The Southern California Railway
"From the Mountains to the Desert to the Sea."

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Wiring-Control


Rail-Lynx controller

Control System

We use an infrared command control system supplied by Rail-Lynx. Rail-Lynx is a 255-channel infrared command control system which provides for cordless walk-around control with all data from the hand held unit being sent directly to the loco, with the track providing only DC power. The infrared sensors are mounted inside the locomotives, typically behind cab windows or portholes. MUing of locos is possible and locomotive addresses may be changed via the hand held controller. While Rail-Lynx does not support sound at present, we have found this to be a reliable, inexpensive and extremely simple system to use. All that is needed for a fully operational system is a transmitter and a sensor/receiver combination. No computer interface is required nor any of the many boosters, programming tracks, wireless controllers and other paraphernalia typically required for DCC, as no control signal passes through the rail.


Receiver


Train in a Drawer

Over coffee one day Bruce Petty and I penciled an idea on a paper napkin which dispensed entirely with a staging yard with traditional ladder tracks and remote, difficult to reach, hidden switches. It was what amounted to a huge transfer table. Tracks could be longer, uniform in length, and there would be room for more of them.

As built it is 16 feet by 18 inches underneath the layout on the east wall of the room. The table itself was made up from 5/8" cabinet grade 4x8 plywood sheets ripped length wise, trimmed and laid end-to-end. A 1x3 wood face plate was grooved to fit over the front edge of the plywood. This would provide rigidity, add a finishing touch and protect the trains on the tray. A sturdy gusset bolted in the middle allowed disassembly and movement of the various parts to the layout room.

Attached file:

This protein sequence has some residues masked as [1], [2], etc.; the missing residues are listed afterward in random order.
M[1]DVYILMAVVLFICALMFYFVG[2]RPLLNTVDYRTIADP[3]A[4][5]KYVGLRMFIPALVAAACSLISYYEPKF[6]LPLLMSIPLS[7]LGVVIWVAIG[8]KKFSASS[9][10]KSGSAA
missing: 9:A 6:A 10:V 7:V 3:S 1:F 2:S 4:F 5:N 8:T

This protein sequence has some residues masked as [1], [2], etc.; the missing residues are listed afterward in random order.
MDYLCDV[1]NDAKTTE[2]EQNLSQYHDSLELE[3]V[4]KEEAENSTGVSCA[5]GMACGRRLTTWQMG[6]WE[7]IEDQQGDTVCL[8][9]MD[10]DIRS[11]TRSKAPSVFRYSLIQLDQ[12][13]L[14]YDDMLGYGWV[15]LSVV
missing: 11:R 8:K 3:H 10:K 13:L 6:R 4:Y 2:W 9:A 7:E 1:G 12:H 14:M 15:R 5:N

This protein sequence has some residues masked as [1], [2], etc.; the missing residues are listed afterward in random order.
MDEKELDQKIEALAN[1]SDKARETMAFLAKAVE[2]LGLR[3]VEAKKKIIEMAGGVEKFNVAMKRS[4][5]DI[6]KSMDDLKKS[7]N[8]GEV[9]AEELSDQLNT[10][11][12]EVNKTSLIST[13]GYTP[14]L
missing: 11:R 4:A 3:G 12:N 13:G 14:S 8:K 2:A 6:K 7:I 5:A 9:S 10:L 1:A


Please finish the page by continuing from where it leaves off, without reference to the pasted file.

Assembly was straightforward. I placed the two sections of the tray face down on the floor near the area where it was to be positioned, screwed the gusset in place, slid the face plate in position and secured it with screws. Four Accuride Model 3600 heavy duty, full extension, three member, low profile ball bearing drawer guides were acquired ( Accuride 12311 Shoemaker Ave, Santa Fe Springs, CA 90670 (562) 903-0200) and the cabinet member of each was mounted on 18" 2x2s and carefully bolted at 90 degrees to the face on the bottom of the tray. The guides were positioned 71/2," and approximately six feet, from each end. The overall assembly, with drawer guides attached, was then lifted up into place on the L girders. This was an awkward and somewhat heavy lift which required two people. The cabinet member of the guides were now bolted in turn to 2x3s which were squared up on the L girders. Once satisfied with the tray's position, the 2x3's were bolted to the L girders and final adjustments were made to make the table level.